I began collecting antique and second-hand jewellery from charity shops and car boot sales in 2003, while studying in the UK. My collection includes a variety of items, such as Chinese cloisonné beads exported to the US in the 1920s and a British sixpence pendant made in 1964.
I call the many items I have picked up ‘little cuties’; each one of them brings me memories and a lot of joy.
Collecting these little treasures appeals to my accountant side. One of the reasons I love collecting is that antique jewellery is often a bargain, leaving buyers a good profit margin. Also, some of the collectibles are wearable and useful in daily work life.
Behind each of these ‘cuties’ are traces of life and memories; if you listen to them carefully, the history of a certain individual can come to life as if by magic.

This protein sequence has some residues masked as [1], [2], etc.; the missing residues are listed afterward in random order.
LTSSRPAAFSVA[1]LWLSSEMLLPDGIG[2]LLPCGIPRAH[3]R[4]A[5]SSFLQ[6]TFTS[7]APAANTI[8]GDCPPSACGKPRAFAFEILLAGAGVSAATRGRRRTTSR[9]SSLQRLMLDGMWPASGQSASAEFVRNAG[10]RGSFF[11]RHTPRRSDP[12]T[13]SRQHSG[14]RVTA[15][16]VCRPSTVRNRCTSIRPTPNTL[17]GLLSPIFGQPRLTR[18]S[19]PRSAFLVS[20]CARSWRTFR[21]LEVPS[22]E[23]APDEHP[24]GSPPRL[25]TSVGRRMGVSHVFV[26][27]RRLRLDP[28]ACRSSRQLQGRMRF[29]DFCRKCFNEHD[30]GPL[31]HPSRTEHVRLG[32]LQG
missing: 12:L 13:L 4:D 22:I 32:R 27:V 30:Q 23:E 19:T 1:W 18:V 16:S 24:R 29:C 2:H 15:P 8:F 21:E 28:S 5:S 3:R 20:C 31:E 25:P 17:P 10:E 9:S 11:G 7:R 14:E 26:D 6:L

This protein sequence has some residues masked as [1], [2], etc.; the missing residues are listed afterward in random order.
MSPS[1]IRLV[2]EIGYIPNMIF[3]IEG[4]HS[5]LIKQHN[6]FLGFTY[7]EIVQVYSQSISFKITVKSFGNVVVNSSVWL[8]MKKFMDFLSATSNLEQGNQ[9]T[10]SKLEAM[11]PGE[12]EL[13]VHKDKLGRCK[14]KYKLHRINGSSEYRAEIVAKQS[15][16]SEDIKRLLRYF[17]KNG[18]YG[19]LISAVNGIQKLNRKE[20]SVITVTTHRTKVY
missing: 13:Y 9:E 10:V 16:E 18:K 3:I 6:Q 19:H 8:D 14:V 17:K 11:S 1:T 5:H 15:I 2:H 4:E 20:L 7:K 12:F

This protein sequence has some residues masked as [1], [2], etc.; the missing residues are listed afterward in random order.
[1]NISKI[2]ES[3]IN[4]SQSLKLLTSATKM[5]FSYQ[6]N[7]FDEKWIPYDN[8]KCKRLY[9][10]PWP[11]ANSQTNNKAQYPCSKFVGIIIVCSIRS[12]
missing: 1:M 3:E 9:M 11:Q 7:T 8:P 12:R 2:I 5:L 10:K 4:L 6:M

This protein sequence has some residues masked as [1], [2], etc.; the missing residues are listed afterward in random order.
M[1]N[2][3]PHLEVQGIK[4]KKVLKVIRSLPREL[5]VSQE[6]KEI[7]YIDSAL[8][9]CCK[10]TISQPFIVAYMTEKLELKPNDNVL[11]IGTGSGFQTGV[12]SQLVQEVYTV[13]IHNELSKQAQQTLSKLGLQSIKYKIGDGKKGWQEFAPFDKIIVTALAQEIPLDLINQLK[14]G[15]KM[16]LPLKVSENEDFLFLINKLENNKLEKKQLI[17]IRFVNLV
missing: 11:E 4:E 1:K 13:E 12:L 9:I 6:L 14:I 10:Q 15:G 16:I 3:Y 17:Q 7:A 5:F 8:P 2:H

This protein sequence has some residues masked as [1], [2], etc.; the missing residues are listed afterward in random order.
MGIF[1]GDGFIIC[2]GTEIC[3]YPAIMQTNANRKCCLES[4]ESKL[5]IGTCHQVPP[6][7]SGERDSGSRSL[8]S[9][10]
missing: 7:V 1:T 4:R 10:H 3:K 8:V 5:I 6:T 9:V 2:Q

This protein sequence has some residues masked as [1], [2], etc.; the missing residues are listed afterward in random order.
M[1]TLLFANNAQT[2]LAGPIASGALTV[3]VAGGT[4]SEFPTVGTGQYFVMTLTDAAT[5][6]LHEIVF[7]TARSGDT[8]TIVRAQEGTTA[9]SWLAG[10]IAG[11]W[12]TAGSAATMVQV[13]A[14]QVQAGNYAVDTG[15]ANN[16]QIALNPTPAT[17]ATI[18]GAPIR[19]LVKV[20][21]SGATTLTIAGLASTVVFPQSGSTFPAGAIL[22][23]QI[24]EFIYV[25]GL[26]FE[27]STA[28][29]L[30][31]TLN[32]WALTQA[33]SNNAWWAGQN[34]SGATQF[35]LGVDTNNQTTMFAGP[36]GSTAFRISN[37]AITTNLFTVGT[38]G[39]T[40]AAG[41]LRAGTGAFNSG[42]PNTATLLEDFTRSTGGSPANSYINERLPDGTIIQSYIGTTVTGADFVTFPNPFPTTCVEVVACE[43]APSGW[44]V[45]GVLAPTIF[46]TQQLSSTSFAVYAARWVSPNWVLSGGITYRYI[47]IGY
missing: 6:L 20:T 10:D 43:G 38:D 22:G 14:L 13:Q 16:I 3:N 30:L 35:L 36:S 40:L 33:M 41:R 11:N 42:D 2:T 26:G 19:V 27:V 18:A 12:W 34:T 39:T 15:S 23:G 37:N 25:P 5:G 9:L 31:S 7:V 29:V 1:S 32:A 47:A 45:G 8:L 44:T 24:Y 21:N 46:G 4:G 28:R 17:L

The silver lining of the pandemic was that it allowed me to reboot my hobby
One I treasure a lot is a little piece I call ‘ACCA exam pass tip’: an enamel pin in the shape of an owl that was designed by the famous Norwegian jewellery designer David Andersen. I found the little pin during a visit to one of my regular charity shops; the volunteer knew my ACCA exam was coming up and persuaded me that a little owl of wisdom could be a lucky charm for the exam season. Two weeks later, I passed the Advanced Taxation (UK) exam.
As an accounting professional, I have a busy professional life and my hobby reinvigorates me. It releases the pressures of work while, coming full circle, the work funds my hobby.
The silver lining of the pandemic was that it allowed me to reboot my hobby. I would take some personal time and breaks from work to look around charity shops in Hong Kong and Singapore.
My ‘treasures’ are not expensive ones but, when I appreciate the little surprises in everyday life, they become my tiny sparks that bring joy and light.